Quantcast

Nematode courting caught on camera

Researchers studying the nervous control of nematode mating behavior have produced video footage of a male worm preparing to mate with a hermaphrodite. Writing in the open access journal BMC Biology, Allyson Whittaker and Paul Sternberg from the California Institute of Technology investigated the role of the excitatory neurotransmitter acetylcholine in regulating tail muscles to achieve an exploratory embrace.

The video shows an intimate moment between two nematodes of the species Caenorhabditis elegans. As the hermaphrodite does not actively co-operate in mating, it is up to the male to make and maintain the necessary contact. He presses the front side of his tail against the hermaphrodite while he backs along and searches for the vulva. If not found along this first side, the tail makes a sharp turn, curling round the end of the hermaphrodite to continue searching on the other side. On finding the vulva, the male inserts his spicules and mating commences.

Notes to Editors

1. Coordination of opposing sex-specific and core muscle groups regulates male tail posture during Caenorhabditis elegans male mating behavior

Allyson J Whittaker, Paul W Sternberg

BMC Biology 2009, 7:33 (22 June 2009)

http://www.biomedcentral.com/content/pdf/1741-7007-7-33.pdf

Please name the journal in any story you write. If you are writing for the web, please link to the article. All articles are available free of charge, according to BioMed Central’s open access policy.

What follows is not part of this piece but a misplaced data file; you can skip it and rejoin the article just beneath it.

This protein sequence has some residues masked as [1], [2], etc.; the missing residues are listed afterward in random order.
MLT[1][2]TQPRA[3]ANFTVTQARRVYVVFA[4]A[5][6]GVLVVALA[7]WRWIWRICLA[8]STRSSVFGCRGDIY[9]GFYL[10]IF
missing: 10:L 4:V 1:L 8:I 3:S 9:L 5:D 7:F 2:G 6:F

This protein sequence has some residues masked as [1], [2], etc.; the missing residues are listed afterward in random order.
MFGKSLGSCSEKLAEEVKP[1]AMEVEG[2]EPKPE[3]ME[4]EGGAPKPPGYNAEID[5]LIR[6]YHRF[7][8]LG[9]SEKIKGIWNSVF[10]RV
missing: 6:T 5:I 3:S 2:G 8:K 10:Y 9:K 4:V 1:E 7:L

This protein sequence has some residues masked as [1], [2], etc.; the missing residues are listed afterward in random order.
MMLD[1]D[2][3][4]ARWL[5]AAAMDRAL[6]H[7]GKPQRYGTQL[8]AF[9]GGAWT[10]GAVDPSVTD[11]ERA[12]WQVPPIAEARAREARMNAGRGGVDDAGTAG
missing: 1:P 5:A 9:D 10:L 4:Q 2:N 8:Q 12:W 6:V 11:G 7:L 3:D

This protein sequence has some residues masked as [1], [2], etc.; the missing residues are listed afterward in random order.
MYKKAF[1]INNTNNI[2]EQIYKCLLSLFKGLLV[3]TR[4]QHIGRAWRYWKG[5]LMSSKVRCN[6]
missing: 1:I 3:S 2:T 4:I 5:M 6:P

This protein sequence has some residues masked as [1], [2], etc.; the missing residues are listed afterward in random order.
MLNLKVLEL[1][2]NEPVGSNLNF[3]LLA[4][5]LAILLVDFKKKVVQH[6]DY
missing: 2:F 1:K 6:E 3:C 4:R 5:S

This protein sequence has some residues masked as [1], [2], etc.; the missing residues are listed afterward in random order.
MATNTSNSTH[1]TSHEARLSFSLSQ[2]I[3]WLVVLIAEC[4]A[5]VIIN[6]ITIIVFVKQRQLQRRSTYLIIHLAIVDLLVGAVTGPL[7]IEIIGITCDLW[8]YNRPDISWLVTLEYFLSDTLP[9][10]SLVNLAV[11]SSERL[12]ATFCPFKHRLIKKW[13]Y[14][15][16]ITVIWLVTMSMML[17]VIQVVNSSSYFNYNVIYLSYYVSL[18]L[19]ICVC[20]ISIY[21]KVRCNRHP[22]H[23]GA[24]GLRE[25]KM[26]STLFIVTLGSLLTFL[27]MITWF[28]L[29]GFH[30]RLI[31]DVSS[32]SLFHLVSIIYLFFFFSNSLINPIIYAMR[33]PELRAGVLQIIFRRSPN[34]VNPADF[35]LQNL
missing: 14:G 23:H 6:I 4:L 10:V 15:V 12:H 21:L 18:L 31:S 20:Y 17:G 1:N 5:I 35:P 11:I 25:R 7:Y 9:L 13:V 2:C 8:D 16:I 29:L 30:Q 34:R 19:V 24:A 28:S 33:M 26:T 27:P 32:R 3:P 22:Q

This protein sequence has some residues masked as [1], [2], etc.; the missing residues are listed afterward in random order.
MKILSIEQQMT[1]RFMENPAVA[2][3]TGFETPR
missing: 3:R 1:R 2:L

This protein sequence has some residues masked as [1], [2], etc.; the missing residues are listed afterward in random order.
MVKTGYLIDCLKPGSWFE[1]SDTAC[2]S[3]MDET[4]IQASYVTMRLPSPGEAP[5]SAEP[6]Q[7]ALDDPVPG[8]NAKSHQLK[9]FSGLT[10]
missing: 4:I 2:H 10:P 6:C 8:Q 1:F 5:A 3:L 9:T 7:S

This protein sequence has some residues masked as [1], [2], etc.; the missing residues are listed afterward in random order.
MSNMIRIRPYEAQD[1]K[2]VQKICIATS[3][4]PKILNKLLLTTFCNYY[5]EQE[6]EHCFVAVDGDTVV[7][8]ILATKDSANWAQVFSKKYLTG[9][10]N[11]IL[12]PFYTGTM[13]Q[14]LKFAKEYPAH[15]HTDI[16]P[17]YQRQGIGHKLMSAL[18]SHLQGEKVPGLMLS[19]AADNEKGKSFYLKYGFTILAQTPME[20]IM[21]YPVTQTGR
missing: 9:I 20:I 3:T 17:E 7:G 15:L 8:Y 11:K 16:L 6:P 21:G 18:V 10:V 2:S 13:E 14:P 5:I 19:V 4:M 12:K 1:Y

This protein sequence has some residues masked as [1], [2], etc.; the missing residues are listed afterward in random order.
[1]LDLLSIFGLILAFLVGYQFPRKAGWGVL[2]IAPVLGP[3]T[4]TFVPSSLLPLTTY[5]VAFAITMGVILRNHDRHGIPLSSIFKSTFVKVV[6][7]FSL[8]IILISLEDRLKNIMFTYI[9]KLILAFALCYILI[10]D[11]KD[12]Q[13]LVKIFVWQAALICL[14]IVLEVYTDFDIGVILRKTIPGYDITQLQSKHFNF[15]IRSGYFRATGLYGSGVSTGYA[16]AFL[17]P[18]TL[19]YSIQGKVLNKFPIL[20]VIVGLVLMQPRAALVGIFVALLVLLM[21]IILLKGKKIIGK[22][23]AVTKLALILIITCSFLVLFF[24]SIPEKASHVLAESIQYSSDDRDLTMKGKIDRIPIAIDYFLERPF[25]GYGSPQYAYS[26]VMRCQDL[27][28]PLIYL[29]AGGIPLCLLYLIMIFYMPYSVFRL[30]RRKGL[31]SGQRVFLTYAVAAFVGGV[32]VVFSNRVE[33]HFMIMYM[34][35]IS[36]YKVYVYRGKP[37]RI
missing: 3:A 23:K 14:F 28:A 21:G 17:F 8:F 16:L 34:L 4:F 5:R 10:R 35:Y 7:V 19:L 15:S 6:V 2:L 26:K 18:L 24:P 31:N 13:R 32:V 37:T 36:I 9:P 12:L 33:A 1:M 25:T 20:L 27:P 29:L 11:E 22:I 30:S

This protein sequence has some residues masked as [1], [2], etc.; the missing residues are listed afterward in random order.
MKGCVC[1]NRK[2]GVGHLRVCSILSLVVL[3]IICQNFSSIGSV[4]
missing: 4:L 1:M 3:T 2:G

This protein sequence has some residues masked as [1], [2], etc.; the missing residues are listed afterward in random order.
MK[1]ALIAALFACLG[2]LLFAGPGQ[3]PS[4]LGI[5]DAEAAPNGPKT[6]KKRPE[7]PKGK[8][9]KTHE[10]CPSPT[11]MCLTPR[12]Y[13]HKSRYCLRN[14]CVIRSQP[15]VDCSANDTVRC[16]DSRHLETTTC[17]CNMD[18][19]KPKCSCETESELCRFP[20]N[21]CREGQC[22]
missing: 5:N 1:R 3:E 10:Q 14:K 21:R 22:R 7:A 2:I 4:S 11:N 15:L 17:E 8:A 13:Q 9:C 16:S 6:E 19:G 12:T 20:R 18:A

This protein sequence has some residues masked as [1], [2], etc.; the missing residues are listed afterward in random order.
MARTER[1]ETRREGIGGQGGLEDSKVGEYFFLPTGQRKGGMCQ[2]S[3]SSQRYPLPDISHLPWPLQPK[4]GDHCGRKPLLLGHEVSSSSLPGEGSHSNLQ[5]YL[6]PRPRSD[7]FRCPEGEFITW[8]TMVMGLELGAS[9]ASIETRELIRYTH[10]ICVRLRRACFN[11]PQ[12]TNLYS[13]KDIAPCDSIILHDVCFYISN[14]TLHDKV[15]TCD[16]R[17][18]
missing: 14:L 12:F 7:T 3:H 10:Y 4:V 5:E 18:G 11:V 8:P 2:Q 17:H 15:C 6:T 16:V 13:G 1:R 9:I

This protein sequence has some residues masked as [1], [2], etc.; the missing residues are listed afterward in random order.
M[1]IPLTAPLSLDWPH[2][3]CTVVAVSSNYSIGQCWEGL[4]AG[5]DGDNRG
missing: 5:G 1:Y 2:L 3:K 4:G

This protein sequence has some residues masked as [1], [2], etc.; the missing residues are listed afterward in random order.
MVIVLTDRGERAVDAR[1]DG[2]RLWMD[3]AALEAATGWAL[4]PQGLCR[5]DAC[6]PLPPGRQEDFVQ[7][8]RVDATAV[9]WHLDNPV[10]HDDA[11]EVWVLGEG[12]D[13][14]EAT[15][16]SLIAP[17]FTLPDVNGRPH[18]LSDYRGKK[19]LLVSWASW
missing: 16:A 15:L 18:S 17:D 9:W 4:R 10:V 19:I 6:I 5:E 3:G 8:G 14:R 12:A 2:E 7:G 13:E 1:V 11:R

2. BMC Biology – the flagship biology journal of the BMC series – publishes research and methodology articles of special importance and broad interest in any area of biology and biomedical sciences. BMC Biology (ISSN 1741-7007) is covered by PubMed, MEDLINE, BIOSIS, CAS, Scopus, EMBASE, Zoological Record, Thomson Reuters (ISI) and Google Scholar.

3. BioMed Central (http://www.biomedcentral.com/) is an STM (Science, Technology and Medicine) publisher which has pioneered the open access publishing model. All peer-reviewed research articles published by BioMed Central are made immediately and freely accessible online, and are licensed to allow redistribution and reuse. BioMed Central is part of Springer Science+Business Media, a leading global publisher in the STM sector.



The material in this press release comes from the originating research organization. Content may be edited for style and length. Want more? Sign up for our daily email.